Big City ER Medicine Preps Military Docs for Combat
By Douglas J. Gillert
American Forces Press Service
SAN ANTONIO, Texas, Dec. 9, 1998 [Note to editors: This is a corrected copy. Corrections include rank and spelling of primary source. The copy should read "Dr. (Col.) Cass Conaway. Also, last sentence
of paragraph 2 is changed to read "...1.5 trauma surgeries per physician for 24 hours."]
Military medics in Vietnam called it the "golden hour" -- that precious 60-minute countdown when they scrambled to stabilize wounded soldiers -- to save their lives and limbs. Sometimes at field hospitals, the golden hour extended to 12, 18 or 24 hours, the emergency medical teams working without break or sleep to treat hundreds of wounded soldiers.
Since Vietnam, military medics have deployed to other lands and skirmishes, but they haven't experienced the intensity of Vietnam emergency rooms. Even during Desert Storm in 1991, the single largest trauma event yielded an average of only 1.5 trauma surgeries per physician for 24 hours.
The Army, Navy and Air Force surgeons general insist military surgeons must receive more hands-on training in trauma care. They want each surgeon to know what it's like in a trauma center -- and that knowledge, they said, will better prepare military doctors for combat medicine.
Except at a handful of military emergency departments that provide trauma care to their civilian neighbors, military doctors today have little opportunity to train hands-on for combat care. Many Army, Navy and Air Force medics just can't get the training they need in-house. Now, a pilot program promises a new resource -- big, inner-city hospitals. The first to offer such training is Ben Taub General in Houston.
In September, the forward surgical team from the 41st Combat Support Hospital, Fort Sam Houston, Texas, trained at Ben Taub. The nurses and medics came from Brooke Army Medical Center, also at Fort Sam Houston, while the surgeons came from throughout the Army's Great Plains Regional Medical Command. They received the training under an experimental Army program called Combat Trauma Surgical Training.
The medics trained individually and collectively alongside their civilian counterparts. When the training was completed, a senior military physician spent time helping them relate their experiences to what they would see in actual combat. To a person, the medics said they came away from the training with renewed appreciation for military medicine and greater confidence in their own capabilities.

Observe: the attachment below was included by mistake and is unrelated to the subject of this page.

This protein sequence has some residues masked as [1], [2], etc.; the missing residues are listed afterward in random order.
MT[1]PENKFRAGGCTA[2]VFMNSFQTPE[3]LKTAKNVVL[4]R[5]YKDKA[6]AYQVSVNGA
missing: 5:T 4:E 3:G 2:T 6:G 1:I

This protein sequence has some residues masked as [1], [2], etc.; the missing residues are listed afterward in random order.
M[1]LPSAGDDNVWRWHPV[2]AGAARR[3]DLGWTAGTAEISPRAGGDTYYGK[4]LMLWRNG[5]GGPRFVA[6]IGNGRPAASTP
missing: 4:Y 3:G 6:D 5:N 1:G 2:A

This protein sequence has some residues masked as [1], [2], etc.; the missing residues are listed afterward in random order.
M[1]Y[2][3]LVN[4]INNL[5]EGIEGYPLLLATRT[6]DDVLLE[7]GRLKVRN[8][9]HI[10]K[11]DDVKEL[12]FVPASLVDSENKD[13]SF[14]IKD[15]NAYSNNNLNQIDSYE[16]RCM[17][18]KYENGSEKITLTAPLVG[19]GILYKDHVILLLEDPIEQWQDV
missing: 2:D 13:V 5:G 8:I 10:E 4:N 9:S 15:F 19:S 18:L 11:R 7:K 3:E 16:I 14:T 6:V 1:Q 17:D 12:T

Based on the medics' experiences at Ben Taub, defense health officials are looking at expanding the program to other civilian hospitals and providing the training to trauma teams DoD-wide, said Army Dr. (Col.) Cass Conaway, 41st Combat Support Hospital commander.
"We want to train 12 teams a year, one per month," Conaway said. Fort Bliss, Texas, will send a team to Houston in February, and teams from Fort Hood and the Air Force's Wilford Hall Medical Center, Lackland Air Force Base, Texas, are slated for later classes. Conaway has recommended DoD supplement the clinical training with field exercises at the Army's Fort Polk training center in Louisiana. The entire program, he said, will cost about $240,000 a year.
Ben Taub helped reduce costs for the pilot session by paying for housing (a local college dormitory) and food for the military trauma team. The Army spent just $4,700 to train 20 military medics for one month. Future costs will include housing and per diem and will vary from location to location, Conaway said, but they'll still be manageable. He said the Army plans to place its own instructors in the participating hospitals and also will seek some reimbursement for services rendered.
"Two and a half years from now," Conaway said, "we could finish training every trauma team in DoD."
The training will enable DoD to deliver better medical care to wounded soldiers and provide a better medical response to natural disasters and terrorist events, he said. And the civilian communities will benefit from the increased trauma care. "It's a win-win situation for civilians and soldiers," he concluded.